I grew up in a fairly small town, maybe 20,000 people in the town and the surrounding area. The two industries were the Navy and some farming. Being a Navy town, there were, in addition to all the active duty sailors, a goodly number of retirees and veterans who liked the area and stayed.
My class in high school had 301 graduates. Of that number, at least a dozen of us joined the Army, and I seem to recall quite a few more. Heck, even one of our cheerleaders joined the Army. That doesn’t even count the numbers of people who joined the other services, nor those who pursued a commission via ROTC.
It didn’t hurt that graduating in 1985 put us squarely in the heart of the Reagan era buildup of defense. Both money and prestige were available in amounts that just a few years earlier weren’t possible. Joining the service was very much seen as an honorable thing to do. And frankly, looking around at my small town, I couldn’t think of any other job I would want to do. I loved my small town, and still do, but also wanted to see more of the world, experience new places, people, cultures, especially exotic ones like Georgia (ours, not Europe’s).
While my job was often physically demanding, for the most part, it wasn’t particularly dangerous. And in those days, while we’d be in the field quite often for training, we very rarely deployed anywhere for more than a single month. The only year long deployment was an assignment to Korea for most folks.
I met good people and bad in the Army. The good outnumbered the bad by a considerable margin.
I am proud of my service, humble as it was. I thought it was important work, and I hope that some of what I taught younger soldiers helped them later in their careers. I hope I didn’t fail any of them too badly. I know I failed them to some degree or another, as no leader is perfect.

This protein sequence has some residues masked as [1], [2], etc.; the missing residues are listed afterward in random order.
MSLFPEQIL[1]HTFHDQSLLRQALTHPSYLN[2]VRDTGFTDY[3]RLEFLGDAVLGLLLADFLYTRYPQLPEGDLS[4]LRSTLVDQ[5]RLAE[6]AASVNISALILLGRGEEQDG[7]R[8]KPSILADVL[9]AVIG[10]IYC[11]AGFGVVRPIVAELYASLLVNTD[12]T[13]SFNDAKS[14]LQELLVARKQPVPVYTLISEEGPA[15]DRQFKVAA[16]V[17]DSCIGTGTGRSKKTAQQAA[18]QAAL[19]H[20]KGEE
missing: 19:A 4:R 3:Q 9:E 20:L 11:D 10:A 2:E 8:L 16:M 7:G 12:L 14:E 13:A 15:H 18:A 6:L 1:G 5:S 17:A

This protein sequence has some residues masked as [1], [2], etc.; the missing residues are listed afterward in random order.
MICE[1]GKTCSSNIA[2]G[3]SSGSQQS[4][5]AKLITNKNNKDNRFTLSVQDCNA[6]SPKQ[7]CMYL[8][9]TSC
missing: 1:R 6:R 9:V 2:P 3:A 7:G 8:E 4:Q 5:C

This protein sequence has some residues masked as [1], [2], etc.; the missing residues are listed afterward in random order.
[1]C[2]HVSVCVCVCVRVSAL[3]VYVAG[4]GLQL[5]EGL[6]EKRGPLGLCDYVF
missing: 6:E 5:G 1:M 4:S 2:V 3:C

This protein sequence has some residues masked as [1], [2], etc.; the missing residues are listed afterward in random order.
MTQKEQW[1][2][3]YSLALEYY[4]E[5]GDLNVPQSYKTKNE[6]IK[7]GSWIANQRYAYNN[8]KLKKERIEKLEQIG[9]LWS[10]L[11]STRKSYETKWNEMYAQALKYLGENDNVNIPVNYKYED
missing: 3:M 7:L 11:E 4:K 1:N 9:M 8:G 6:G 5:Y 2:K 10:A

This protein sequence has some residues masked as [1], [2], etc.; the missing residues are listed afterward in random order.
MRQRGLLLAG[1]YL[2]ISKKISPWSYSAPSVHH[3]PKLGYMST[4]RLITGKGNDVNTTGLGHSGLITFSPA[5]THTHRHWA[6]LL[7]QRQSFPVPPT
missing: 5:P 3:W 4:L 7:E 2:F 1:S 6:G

I had a brief discussion yesterday with a fellow vet about “Thank you for your service.” I have to say, I always feel awkward when someone tells me that. I did what I did for my own reasons, some noble, some selfish. I got paid to do my job, and for the most part I enjoyed my job. And to some extent, it seems a pro forma thing for a lot of people to say it. But Friday while I was at Point Loma, I saw a couple of Navy Chiefs talking with a vet. A former sailor, who wanted to explain to his wife what he did, and the ship he had served on. When the Chiefs said “TYFYS” to him, I sensed a genuineness to it that I rarely see.
I almost never say it to a fellow vet. Not because I don’t appreciate the service and sacrifice they made. I do. But rather than simply tossing out that phrase, I usually want to hear things like what was your MOS or rating. When did you serve, where? What units? Did you make any interesting deployments, or unusual assignments. Got any funny sea stories? Over at the Lexicans, Bill Brandt tells the story of his tour in Germany through an extensive number of photo essays sprinkled throughout the timeline of the blog. TYFYS is nice, but sharing the pics is better.
Finally, thank you. Thank you for allowing me to serve my country. Service is not a right. It is both a duty, and a privilege.